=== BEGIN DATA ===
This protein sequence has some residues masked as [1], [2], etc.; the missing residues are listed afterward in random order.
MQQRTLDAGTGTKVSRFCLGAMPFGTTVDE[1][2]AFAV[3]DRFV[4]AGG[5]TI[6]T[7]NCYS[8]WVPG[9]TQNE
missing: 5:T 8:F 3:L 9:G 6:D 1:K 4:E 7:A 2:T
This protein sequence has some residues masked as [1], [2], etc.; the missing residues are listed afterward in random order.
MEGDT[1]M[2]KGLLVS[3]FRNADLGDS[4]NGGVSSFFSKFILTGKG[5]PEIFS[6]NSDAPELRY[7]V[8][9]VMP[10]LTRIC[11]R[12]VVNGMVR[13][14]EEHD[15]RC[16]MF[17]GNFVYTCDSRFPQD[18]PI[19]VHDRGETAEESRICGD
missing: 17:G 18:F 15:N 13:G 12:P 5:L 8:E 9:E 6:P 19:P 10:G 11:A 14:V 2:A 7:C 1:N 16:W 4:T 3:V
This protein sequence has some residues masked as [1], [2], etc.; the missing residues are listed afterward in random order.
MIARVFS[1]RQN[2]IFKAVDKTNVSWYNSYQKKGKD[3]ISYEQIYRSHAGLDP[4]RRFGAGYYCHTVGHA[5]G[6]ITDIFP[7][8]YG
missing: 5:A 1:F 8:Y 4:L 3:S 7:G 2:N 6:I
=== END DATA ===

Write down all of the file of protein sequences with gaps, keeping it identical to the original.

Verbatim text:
This protein sequence has some residues masked as [1], [2], etc.; the missing residues are listed afterward in random order.
MQQRTLDAGTGTKVSRFCLGAMPFGTTVDE[1][2]AFAV[3]DRFV[4]AGG[5]TI[6]T[7]NCYS[8]WVPG[9]TQNE
missing: 5:T 8:F 3:L 9:G 6:D 1:K 4:E 7:A 2:T
This protein sequence has some residues masked as [1], [2], etc.; the missing residues are listed afterward in random order.
MEGDT[1]M[2]KGLLVS[3]FRNADLGDS[4]NGGVSSFFSKFILTGKG[5]PEIFS[6]NSDAPELRY[7]V[8][9]VMP[10]LTRIC[11]R[12]VVNGMVR[13][14]EEHD[15]RC[16]MF[17]GNFVYTCDSRFPQD[18]PI[19]VHDRGETAEESRICGD
missing: 17:G 18:F 15:N 13:G 12:P 5:L 8:E 9:E 6:P 19:P 10:G 11:A 14:V 2:A 7:C 1:N 16:W 4:T 3:V
This protein sequence has some residues masked as [1], [2], etc.; the missing residues are listed afterward in random order.
MIARVFS[1]RQN[2]IFKAVDKTNVSWYNSYQKKGKD[3]ISYEQIYRSHAGLDP[4]RRFGAGYYCHTVGHA[5]G[6]ITDIFP[7][8]YG
missing: 5:A 1:F 8:Y 4:L 3:S 7:G 2:N 6:I